Nico Leyva writes for Nerdwallet, a consumer finance website that promotes financial literacy and looks for the best ways to save you money.
What is a FICO score and what does it mean for you? Let’s start with the basics. It’s a number between 300 and 850 that registers your credit risk. The score is based entirely on your credit report, which contains your identity, credit accounts, credit inquiries in the past two years, and information from public records and collections. There are three major credit reporting bureaus that lenders report to in the US: Equifax, Experian and TransUnion. FICO’s score system is the standard credit rating system in the US, and is used by financial institutions to determine the type of service you will receive. Lower FICO scores usually mean credit cards or loans will either not be available to you, or will carry higher interest rates and fees. Higher FICO scores allow for greater options, more rewards and lower interest rates on loans and credit cards.
What Goes Into Your FICO Score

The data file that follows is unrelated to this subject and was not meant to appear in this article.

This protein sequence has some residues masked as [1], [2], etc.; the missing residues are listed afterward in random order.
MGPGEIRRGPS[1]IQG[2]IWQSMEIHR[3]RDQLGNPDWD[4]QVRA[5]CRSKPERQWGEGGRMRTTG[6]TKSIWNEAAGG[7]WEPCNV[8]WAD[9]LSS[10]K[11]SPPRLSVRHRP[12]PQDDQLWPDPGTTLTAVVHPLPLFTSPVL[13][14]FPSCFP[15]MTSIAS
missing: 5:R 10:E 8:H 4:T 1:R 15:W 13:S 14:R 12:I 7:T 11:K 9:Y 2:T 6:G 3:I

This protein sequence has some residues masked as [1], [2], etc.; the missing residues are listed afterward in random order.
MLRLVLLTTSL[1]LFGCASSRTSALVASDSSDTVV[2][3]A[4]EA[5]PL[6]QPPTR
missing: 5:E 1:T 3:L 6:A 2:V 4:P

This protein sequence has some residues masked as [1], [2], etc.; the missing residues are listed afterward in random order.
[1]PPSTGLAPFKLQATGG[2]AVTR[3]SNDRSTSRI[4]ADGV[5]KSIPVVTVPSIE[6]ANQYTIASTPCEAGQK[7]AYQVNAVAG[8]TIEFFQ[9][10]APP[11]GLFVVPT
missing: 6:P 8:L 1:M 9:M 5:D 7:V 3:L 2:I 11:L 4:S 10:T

That little number carries a lot of power. FICO has kept its exact scoring model a secret, but the company has released a set of factors, and their individual weight, that contribute to your overall score. The factors are derived entirely from your credit report, so the importance of each may differ from person to person.
Improve Your FICO Score
In terms of general trends, a score of 300 – 579 means you have bad credit. 580 – 629 means you have poor credit. 630 – 689 indicates fair credit. 690 – 749 is good credit, and 750 – 850 is excellent credit. Poor to fair credit scores can be improved by paying bills on time, keeping the amount you owe relatively low and minimizing the amount of credit accounts you have. The ideal way to obtain good credit is to find a mixture of installment loans and credit cards, and use them successfully. If you have very bad credit, it can be tough to find credit sources. A simple way to build funds is to maintain a savings account, and you can start to improve your score with poor-credit options like a secured credit card. And remember, your FICO score is not permanent. Good payment behavior will always boost your number.